Let 2019 Bring Love: Married in Chesapeake Beach

A few days ago I got a text asking if I could take some pictures on New Years Day. “I’ll just be coming back to town,” I responded. “Why, what’s up?”

“We’re going to get married.”

So I left my plans a little early to drive home to the other side of the bay and watch as Brittany’s granddad officiated her wedding. A family already in the making came together before the people closest to them to say they do.

It was without a doubt, the most laidback wedding I have ever been witness to. Planned in a few short days, with venue and time changes happening only an hour out. But none of that ever matters anyway, right? Because the best weddings aren’t about the wedding at all; they’re about the marriage.

If these photos are giving you a little bit of deja vu, it might be because this wedding is remarkably similar to my sister’s wedding this summer. When you come up with a good formula, why mess with it?

Get Happy: Sarah and Brady's Deale, Maryland Wedding

A quirky venue.

A killer DJ/ playlist.

A mildly daunting bridal party boat ride.

A fun-loving couple who just so happened to be easy on the eyes.

Sure it, rained, but I’m pretty sure that not one single person cared.

Because it was that fun.

Venue/ catering: Happy Harbor

Dress: BHLDN

Suit: Indochino

DJ: Eddie Walk

Bakery: Kelly at Bell House Bakery

Married on the Front Deck: My Little Sister's Chesapeake Beach Wedding

I've been rooting them for more than a dozen years.

They said they do on the edge of the bay, surrounded by parents, grandparents, siblings, spouses and a whole lot of kids.

It was so simple. 

And honest.

And I think every one of the thirty-two of us who were witnesses would agree: it was damn near perfect.

just around the bend

I can get bored with the most marketable love story. You know the one: a boy and a girl meet when they are in their physical prime. They're fit and their skin is clear and they both have full heads of hair.

And they date for a respectable amount of time before he proposes at a point that is both reasonable but still exciting. She hasn't started to drop passive aggressive hints and her friends aren't whispering behind her back.

And they marry at a point when their careers are well established and finances are stable, but not so late that their parents worry if grandchildren are ever going to happen.

The story continues after the "I do's", although the credits have rolled. We all know what happily ever looks like. They grow old together with only the normal sorts of disagreements, both content and healthy until they die peacefully in one another's arms in their 95th year.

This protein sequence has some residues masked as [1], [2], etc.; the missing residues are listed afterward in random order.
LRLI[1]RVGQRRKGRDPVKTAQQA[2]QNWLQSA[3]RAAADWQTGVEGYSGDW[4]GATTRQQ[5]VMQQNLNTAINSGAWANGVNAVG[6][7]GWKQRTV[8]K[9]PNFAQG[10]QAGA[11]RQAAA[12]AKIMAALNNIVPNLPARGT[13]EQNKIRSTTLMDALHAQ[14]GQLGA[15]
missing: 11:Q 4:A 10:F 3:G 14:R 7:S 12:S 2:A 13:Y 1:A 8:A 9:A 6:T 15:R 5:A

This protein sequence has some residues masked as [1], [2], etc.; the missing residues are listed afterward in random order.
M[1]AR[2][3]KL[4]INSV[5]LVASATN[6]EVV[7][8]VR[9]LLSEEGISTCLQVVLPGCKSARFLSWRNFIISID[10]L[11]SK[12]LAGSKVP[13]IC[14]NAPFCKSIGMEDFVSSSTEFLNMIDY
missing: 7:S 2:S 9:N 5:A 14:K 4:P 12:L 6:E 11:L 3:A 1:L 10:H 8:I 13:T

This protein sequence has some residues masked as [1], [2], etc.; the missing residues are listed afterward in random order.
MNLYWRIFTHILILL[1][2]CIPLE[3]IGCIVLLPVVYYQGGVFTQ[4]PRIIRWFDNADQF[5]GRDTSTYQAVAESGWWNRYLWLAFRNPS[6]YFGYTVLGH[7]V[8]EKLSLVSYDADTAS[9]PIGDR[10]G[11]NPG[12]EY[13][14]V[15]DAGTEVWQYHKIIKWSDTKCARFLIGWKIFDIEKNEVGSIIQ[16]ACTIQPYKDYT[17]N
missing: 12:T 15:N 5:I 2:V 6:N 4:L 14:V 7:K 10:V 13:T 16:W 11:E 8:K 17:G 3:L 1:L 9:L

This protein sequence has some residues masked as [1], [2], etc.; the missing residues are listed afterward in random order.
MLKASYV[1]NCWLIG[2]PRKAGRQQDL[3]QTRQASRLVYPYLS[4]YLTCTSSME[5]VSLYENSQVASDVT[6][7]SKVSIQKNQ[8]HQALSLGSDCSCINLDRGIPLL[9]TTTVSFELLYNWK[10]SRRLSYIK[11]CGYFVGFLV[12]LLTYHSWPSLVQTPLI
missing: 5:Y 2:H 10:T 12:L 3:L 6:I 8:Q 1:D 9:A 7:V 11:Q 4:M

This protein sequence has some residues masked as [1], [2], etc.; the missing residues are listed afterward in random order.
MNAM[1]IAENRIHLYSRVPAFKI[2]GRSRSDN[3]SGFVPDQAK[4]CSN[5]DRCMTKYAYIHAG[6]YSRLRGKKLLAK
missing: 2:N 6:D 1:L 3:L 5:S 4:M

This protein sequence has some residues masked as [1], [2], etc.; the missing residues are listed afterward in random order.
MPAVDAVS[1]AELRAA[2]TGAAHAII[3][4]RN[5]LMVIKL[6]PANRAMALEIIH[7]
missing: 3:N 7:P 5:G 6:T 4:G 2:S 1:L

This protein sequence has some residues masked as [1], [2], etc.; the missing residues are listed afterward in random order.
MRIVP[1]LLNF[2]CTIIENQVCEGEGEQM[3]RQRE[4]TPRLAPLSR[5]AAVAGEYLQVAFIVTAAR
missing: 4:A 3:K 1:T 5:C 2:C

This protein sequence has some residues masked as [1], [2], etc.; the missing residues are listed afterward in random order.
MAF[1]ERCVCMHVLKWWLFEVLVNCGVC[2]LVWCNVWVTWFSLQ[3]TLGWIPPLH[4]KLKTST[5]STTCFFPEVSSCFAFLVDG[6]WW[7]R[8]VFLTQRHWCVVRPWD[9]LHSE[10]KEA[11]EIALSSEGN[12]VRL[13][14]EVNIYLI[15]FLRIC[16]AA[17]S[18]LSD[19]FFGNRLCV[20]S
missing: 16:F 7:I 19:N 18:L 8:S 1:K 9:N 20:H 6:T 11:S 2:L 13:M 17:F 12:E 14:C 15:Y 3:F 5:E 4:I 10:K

It's the story I want for my children. A story that doesn't involve fear that love might never find them. The story that doesn't scare me for it all happening too soon. A story with no heartbreak.

But love isn't always pretty and it doesn't always come to us in a perfect package on our 25th birthday when we are fully recovered from the breakup that happened nearly a year ago and ready to start again. And love doesn't end without at least one person's devastation.

Love comes and goes. It must be fought for and worked at. And sometimes, despite everything, it evades us for a time.

But it can return. It will. In new forms and in unlikely packages, hidden in plain sight or found on the other side of the world.

And lightning can strike twice. Happiness can find you more than once.

You can be happily married for decades and suffer the deepest heartbreak, and on the other side, there is love for you again.

I want to honor all the love stories, in all their forms. Because sometimes when we don't see these stories or hear them, we start to wonder if they actually exist, wonder if they could ever happen to us.

They do exist.

They can happen.

Have faith.

Patapsco State Park Pop-Up Wedding

They hiked into the woods with their friends following behind, looking for the spot they knew had to be there somewhere. And when they found it, they read each other Camus and talked about cubed ham.

She wore metallic Birkenstocks and golden beetle earrings and he carried their son.

Afterwards everyone went back to their house for tacos and hand pies. Music played quietly in the background as conversation took centerstage. 

They took only what they wanted from tradition. Abandoned the rest to make room for their truth.